You have a great product and you want to tell the world about it.
Social media is an amazing tool. So too is advertising.
But if you really want the buying public to believe your product is better than your competitors, earned media is the way to do it.
To put it simply, earned media is when a journalist gets excited enough about your product to shout about it through their particular media outlet. That could be The Sunday Times, it could be a niche blog. It deserves to be there. It hasn’t bought its way in.
But in order to earn your spot, you need to get your product in front of a journalist. And not just any journalist, the specific writer dedicated to your sector.
So how do you do it?
One way could be to build a list of all the media which is relevant in your sector – whether that be social media, trade press, newspapers etc – and comb through to see who is writing about and featuring the kinds of information relevant to your business.
Another, simpler, way is by using a media database.
So, for instance, say you wanted to find influential writers who cover ‘architecture’. A search using a media database (in this case Cision) throws up 467 possible contacts across a wide range of media – from dailymail.co.uk and other national press, to trade outlets, freelancers and niche blogs.
If you wanted to drill down further to architecture writers, who have Twitter accounts – it would deliver 234 possibilities.
But more importantly, it holds contact information – direct email addresses, phone numbers, and social media handles. It’s what PR agencies, like jwc, use to build lists of contacts.
And if you want to start promoting your products to the right people, building your own list of media contacts is an essential.
A basic database will let you search its contacts and save and export your list. A more complex – and pricier – version will do this as well as distribute your marketing material and track who has opened and read your mail.
If budget is a factor, and when is it not, you’re looking at shelling out around £3,000 a year for access to the most basic of databases. If two people are going to be using it, you’ll need to buy an additional license which will bump up the cost further.
And while this might be a pretty heavy outlay, it’s important to remember a media database won’t just help you build a list, but a relationship with people who have a huge amount of influence. They will also include hints and tips on how people like to be approached – some prefer email, others a phone call. Some via a specific social platform.
We are specialists in the homes and interiors PR sector as we have built up and nurtured our contacts over years. Which means we’re on first name terms with most of the interiors editors and writers on and offline.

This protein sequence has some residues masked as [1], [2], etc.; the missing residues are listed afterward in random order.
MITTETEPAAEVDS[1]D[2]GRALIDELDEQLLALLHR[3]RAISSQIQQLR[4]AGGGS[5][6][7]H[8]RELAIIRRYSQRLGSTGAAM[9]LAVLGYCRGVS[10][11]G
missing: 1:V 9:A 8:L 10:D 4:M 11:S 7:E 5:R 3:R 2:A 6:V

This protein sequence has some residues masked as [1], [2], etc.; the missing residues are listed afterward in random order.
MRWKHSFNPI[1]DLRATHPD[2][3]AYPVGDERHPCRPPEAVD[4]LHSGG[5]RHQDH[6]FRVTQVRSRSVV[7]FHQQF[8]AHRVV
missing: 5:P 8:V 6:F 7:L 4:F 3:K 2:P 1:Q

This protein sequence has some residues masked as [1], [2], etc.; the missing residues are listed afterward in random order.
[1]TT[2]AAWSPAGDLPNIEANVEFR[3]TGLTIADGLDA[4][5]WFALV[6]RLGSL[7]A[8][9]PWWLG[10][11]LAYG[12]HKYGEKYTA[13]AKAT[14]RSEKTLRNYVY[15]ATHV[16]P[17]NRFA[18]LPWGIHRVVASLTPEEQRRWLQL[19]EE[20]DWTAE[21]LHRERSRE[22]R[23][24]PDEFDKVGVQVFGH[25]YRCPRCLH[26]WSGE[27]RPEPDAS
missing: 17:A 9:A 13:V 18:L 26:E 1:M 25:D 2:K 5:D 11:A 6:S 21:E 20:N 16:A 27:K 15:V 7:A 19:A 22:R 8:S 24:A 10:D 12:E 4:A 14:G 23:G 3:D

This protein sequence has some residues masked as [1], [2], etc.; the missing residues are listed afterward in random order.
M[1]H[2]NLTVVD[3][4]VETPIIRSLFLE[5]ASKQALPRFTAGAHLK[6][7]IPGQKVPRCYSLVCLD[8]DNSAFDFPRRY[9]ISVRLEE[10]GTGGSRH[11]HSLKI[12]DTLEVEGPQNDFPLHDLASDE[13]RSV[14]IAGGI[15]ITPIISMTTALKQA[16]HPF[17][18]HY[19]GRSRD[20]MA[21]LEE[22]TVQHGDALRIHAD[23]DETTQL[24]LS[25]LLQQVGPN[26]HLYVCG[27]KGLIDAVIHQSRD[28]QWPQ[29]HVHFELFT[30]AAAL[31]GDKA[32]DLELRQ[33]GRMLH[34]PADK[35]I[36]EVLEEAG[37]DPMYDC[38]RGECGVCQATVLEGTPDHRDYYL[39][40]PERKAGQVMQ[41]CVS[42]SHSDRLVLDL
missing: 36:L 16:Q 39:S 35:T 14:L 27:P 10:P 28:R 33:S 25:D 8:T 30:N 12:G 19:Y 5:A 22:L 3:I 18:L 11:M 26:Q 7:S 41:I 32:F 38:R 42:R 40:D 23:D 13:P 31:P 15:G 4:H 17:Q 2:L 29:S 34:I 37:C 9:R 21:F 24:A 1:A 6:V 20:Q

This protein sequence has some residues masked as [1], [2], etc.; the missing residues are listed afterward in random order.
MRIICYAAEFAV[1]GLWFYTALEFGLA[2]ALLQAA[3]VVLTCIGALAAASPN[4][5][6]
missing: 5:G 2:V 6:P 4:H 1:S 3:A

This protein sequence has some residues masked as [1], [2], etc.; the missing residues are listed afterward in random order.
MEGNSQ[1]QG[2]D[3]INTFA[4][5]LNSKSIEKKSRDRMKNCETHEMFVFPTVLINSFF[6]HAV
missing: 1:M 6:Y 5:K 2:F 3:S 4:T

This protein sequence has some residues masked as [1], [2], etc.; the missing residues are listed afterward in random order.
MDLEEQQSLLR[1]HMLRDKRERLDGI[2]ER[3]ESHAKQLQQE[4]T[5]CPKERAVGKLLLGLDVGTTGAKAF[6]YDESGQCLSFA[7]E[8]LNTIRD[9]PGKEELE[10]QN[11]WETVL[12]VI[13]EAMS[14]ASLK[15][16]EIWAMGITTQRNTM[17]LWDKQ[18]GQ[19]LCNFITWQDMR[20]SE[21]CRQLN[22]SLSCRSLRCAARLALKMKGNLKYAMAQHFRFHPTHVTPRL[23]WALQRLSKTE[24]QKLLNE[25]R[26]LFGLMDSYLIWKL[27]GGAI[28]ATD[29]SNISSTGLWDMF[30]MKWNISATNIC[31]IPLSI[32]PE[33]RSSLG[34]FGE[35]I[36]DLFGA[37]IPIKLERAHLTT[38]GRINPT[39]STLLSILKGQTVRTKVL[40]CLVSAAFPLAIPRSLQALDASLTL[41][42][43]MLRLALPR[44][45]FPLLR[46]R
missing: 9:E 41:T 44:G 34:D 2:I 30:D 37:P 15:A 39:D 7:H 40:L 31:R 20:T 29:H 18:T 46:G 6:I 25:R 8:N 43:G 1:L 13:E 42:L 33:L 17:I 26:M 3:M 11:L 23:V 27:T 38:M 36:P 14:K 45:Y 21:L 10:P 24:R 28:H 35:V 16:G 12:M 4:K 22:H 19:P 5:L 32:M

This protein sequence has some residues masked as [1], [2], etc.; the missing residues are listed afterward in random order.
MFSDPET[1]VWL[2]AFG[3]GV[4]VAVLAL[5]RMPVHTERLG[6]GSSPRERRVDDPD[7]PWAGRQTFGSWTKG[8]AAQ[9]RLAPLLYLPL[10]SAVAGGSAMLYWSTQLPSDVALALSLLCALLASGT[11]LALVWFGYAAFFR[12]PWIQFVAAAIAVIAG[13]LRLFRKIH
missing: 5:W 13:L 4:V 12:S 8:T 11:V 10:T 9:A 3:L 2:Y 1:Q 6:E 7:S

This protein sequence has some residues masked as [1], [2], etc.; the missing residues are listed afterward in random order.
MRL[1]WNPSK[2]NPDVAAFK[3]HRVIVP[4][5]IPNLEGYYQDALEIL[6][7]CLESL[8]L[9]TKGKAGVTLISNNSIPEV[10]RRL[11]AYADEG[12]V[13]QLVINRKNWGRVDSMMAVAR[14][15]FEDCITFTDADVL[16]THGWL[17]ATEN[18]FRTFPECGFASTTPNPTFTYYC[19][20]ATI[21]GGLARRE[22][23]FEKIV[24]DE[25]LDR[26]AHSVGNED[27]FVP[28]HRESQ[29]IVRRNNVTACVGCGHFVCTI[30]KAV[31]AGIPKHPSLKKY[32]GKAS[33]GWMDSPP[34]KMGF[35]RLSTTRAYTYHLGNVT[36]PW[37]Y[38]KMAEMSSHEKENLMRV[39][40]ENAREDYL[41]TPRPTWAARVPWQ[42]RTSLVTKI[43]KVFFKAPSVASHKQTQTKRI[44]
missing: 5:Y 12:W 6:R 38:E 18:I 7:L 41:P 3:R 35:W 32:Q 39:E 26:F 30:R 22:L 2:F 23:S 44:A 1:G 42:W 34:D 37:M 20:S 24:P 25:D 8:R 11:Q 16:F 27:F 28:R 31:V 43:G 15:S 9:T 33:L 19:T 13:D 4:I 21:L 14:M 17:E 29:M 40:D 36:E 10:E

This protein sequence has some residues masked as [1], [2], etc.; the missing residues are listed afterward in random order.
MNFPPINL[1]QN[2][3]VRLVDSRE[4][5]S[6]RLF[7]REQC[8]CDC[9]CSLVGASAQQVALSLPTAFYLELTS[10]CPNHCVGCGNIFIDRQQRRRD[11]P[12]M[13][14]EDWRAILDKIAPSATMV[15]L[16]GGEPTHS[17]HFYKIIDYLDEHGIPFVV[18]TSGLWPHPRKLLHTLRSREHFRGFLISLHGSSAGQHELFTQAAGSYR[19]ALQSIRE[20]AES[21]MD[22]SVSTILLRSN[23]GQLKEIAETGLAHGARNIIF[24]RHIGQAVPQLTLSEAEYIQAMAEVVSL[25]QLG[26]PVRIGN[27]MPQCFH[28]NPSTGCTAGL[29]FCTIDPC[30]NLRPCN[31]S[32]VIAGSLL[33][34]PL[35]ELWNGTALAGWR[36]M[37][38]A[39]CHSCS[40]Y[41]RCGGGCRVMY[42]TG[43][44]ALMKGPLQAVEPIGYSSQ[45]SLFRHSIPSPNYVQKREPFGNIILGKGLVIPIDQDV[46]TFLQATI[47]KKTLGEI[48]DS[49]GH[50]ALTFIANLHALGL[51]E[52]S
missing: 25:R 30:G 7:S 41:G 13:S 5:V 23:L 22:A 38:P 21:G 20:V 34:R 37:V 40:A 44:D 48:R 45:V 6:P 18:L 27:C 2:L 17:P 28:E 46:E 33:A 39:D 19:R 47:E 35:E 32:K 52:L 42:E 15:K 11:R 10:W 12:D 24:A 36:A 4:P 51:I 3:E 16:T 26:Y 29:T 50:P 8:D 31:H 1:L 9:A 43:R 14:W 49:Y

Each and every one of them started with a search for contacts in a media database. Usually we spot their name in an article we’ve read, and having a media database makes it a lot easier to get their contact details. There are other things to consider too. Before sending any press releases learning how contacts prefer to receive images is important – should we send high res versions right away or will that clog up their inbox? Were phone calls better on certain days? Where should we send samples?
Building a relationship meant building trust. And we had to make sure every time a journalist requested something from one of our clients we delivered. Quite literally in some cases – a 380-mile round trip to drop off some paint for an editorial photoshoot in World of Interiors.
A media database is the perfect starting point if you want to get your products in front of journalists, but it’s not an inexpensive one
But there are other ways you can build contacts without one.
If your business operates within a niche sector, such as the wedding industry for example, it might be worth blocking out a day of your time, buying every single wedding publication on the market and hitting the phones. Putting a call in to the editorial assistant to find out who your best contact is might just pay dividends.
Yes it’s time consuming, and a bit costly, but you will gain vital information that will kick start your PR campaign.
But do remember, however it is you get your contacts, it’s what you do with the information that’s important.
Taking the time to nurture a relationship is vital. Do this right and journalists will be lining up to get you – and your products – in their publication.
Of course, the handling of personal data now falls under the remit of GDPR. But don’t fret. As long as you have the correct processes in place for handling data, GDPR still allows the unsolicited contacting of journalists, editors and influencers under the heading of ‘Legitimate Interest’.
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